Life-Cycle Cost of Delaying a Project

We’ve established clear benefits to being energy efficient, but what about the funding for these energy efficiency upgrades? Immediate access to the necessary funding is not available for many schools. However, leaving underperforming equipment to fail prior to upgrading or replacing it is costly and counterproductive.

There are four possible approaches a school can take when dealing with these types of upgrades: use available allowances to install immediately, wait for future capital budget allowances, use financing for the installation of upgrades immediately, or do nothing. The following graph shows the comparative costs of these four options.

Taking no action is your worst option

The option with the lowest cost is to make improvements with capital budget allowances that are currently available (funding available today). Although this scenario is ideal, it’s often unrealistic as many school districts have limited budgets.

The next option is to wait for future capital budget allowances (or delayed funding). The total cost of waiting for future capital budget funding before replacing inefficient equipment is greater than the cost of financing the upgrades immediately, which, in many scenarios, begins paying for itself as the energy saved offsets the cost of financing the replacement equipment.

Using that same logic, doing nothing (taking no action) should be your last choice, as it’s the most-costly by a wide margin, as schools continue paying costly energy bills and defer required maintenance.

Shared energy programs enable schools to pay for upgrades over time by using the future savings generated by those same upgrades thus bridging the financial gap to make energy efficient upgrades a reality today.

Sustainability that Pays for Itself

Shared savings programs, and other energy performance contracts, give schools the power to cover the expenses of energy efficiency over time by utilizing the savings created via those same upgrades—known as energy conservation measures—essentially turning the savings-generated into avoided costs.

These programs operate on the understanding that schools will utilize the avoided expenses to satisfy the cost of the installed upgrades. The following graphic is an example of a school that is initially paying an amount “A”, which equals $200,000 per year in utility bills. The school in this example predicts that by installing energy saving upgrades it can reduce its utility bills by $80,000 per year, resulting in a post-upgrade bill “B” of $120,000 per year. The difference is the “avoided annual cost,” money that would have been spent on energy bills but can now be used to finance further energy conservation methods.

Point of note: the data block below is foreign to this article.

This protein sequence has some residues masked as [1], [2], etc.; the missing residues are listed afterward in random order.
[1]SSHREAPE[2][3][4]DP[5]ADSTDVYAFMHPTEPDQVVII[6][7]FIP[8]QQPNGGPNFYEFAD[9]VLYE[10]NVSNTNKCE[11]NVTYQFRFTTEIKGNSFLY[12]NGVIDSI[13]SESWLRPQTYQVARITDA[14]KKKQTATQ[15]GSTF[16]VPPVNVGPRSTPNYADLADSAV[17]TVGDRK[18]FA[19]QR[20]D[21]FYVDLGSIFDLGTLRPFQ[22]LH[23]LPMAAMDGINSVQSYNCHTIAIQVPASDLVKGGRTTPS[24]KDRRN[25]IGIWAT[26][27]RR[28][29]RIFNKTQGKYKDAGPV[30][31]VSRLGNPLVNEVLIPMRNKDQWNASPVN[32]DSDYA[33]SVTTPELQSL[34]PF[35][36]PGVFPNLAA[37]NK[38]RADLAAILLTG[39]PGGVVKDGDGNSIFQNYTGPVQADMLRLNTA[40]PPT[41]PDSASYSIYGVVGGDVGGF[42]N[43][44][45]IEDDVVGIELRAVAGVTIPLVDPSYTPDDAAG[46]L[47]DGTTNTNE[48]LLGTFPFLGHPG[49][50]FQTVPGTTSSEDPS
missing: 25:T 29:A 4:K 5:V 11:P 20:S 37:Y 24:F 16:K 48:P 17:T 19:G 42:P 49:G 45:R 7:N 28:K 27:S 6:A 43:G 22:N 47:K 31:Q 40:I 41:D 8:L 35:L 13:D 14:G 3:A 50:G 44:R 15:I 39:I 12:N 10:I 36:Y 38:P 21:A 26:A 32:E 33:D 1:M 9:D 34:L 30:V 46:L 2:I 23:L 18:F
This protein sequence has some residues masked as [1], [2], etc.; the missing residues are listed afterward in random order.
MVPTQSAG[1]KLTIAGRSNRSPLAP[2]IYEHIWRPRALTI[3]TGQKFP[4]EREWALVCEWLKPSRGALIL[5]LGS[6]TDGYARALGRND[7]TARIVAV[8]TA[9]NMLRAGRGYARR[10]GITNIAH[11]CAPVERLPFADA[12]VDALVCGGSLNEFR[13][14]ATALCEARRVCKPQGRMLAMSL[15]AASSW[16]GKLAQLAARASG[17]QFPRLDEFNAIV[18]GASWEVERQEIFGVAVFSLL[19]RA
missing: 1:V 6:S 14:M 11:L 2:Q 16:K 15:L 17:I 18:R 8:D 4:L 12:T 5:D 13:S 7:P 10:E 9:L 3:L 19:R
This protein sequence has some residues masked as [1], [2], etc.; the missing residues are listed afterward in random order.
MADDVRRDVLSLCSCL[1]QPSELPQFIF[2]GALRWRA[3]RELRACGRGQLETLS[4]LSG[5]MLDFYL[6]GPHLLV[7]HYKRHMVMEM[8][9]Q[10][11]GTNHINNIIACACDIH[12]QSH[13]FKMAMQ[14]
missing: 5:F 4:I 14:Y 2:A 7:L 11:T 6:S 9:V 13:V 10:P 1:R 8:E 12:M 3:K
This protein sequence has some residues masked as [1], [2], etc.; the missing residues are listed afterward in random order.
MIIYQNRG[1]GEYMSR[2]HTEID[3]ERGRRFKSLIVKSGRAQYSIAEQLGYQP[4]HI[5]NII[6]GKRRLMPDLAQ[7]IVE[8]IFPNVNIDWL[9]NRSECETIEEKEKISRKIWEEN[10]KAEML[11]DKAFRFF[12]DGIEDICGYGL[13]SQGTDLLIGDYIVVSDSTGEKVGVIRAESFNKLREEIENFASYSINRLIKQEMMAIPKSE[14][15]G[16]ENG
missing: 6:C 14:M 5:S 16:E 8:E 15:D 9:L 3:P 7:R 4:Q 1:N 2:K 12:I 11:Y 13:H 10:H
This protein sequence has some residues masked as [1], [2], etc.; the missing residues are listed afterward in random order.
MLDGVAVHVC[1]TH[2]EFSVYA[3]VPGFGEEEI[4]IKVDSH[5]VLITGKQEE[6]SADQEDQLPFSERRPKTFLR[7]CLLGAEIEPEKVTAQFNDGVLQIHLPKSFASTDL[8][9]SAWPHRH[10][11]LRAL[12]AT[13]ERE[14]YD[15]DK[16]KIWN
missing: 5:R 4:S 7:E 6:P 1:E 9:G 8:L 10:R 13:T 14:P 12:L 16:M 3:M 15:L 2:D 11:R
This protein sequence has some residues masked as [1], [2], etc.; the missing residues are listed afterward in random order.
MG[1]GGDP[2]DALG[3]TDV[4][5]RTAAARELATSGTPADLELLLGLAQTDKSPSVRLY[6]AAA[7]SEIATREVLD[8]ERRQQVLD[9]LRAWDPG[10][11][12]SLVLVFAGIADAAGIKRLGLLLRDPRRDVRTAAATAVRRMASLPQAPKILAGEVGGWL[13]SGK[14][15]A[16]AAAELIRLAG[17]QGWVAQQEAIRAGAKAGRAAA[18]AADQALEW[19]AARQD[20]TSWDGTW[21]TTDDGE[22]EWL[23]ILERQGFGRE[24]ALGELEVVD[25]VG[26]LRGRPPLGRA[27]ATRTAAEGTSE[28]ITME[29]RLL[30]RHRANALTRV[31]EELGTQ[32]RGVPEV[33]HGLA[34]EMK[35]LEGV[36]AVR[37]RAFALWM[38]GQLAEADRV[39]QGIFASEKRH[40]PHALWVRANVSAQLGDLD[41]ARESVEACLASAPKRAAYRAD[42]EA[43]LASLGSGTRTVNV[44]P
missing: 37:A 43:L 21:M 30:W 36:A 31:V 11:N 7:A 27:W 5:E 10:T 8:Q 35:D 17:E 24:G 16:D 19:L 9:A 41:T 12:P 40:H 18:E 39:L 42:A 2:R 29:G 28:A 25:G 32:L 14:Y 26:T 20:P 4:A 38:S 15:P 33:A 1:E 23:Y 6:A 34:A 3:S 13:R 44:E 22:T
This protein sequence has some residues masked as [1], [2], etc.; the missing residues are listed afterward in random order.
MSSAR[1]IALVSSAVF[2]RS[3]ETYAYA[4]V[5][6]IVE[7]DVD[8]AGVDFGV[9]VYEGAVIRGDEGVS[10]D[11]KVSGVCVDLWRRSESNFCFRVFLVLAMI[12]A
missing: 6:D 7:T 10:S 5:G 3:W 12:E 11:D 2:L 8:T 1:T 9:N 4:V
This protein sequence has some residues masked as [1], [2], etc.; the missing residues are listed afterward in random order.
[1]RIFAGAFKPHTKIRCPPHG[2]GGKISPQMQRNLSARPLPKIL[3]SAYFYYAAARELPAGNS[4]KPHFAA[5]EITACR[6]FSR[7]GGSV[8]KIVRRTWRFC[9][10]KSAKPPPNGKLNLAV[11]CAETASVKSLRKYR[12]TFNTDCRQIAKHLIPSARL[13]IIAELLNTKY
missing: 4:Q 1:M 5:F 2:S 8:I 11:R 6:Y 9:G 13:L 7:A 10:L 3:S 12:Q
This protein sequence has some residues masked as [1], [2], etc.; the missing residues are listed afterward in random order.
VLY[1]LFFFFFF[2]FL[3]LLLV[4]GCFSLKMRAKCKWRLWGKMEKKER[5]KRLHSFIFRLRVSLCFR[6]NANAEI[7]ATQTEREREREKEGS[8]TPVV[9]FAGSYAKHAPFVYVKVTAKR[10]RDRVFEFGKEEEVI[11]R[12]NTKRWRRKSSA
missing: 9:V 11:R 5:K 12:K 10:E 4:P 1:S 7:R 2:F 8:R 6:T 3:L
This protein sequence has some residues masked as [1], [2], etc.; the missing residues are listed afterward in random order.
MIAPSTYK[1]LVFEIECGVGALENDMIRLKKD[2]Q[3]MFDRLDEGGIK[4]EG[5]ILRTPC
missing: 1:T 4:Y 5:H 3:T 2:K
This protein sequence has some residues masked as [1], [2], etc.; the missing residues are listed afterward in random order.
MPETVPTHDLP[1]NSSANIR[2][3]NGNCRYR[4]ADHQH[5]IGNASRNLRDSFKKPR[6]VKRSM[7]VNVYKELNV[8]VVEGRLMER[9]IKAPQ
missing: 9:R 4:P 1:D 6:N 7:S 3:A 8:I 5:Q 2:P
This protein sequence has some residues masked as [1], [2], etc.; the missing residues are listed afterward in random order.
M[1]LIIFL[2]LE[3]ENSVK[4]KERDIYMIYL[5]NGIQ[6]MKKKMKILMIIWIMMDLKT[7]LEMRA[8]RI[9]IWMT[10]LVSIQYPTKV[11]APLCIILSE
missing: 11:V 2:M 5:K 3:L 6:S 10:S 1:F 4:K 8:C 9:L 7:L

Utility cost vs avoided cost

Over time, these yearly avoided costs aggregate, allowing the school to pay for the initial overhaul and then implement additional upgrades that save even more energy (see graphic below). Essentially, these programs allow the upgrades to pay for themselves. After satisfying the initial cost of financing, the outcome is a permanent decrease in operating expenses. Even before full reimbursement, the school, its student, staff, and teachers can enjoy the environmental and health benefits of new hardware.

Avoided costs accumulate over time

How to Get Started

Step 1: Contact

Reach out to your utility provider (Alliant Energy, MG&E, We Energies, etc.) for more information, and speak to the account manager, or energy services representative, that oversees your organization to determine your eligibility.

Step 2: Analyze Savings

You can review the energy-saving benefits of the improvements you are considering with your account manager, or instead chose to work with other experts (i.e. designers, contractors, consultants, engineers, Focus on Energy, etc.) to determine the value of savings for your project. If you elect to use an outside expert, it's recommended that you get the opinion of your account manager on your savings estimates.

Step 3: Analyze Costs

Financing options that match your project's estimated savings will be provided by your account manager, in an effort to structure financing payments that fit the pattern of energy savings created by your project. You can then choose which financing options is the best fit for you.

Step 4: Making a Decision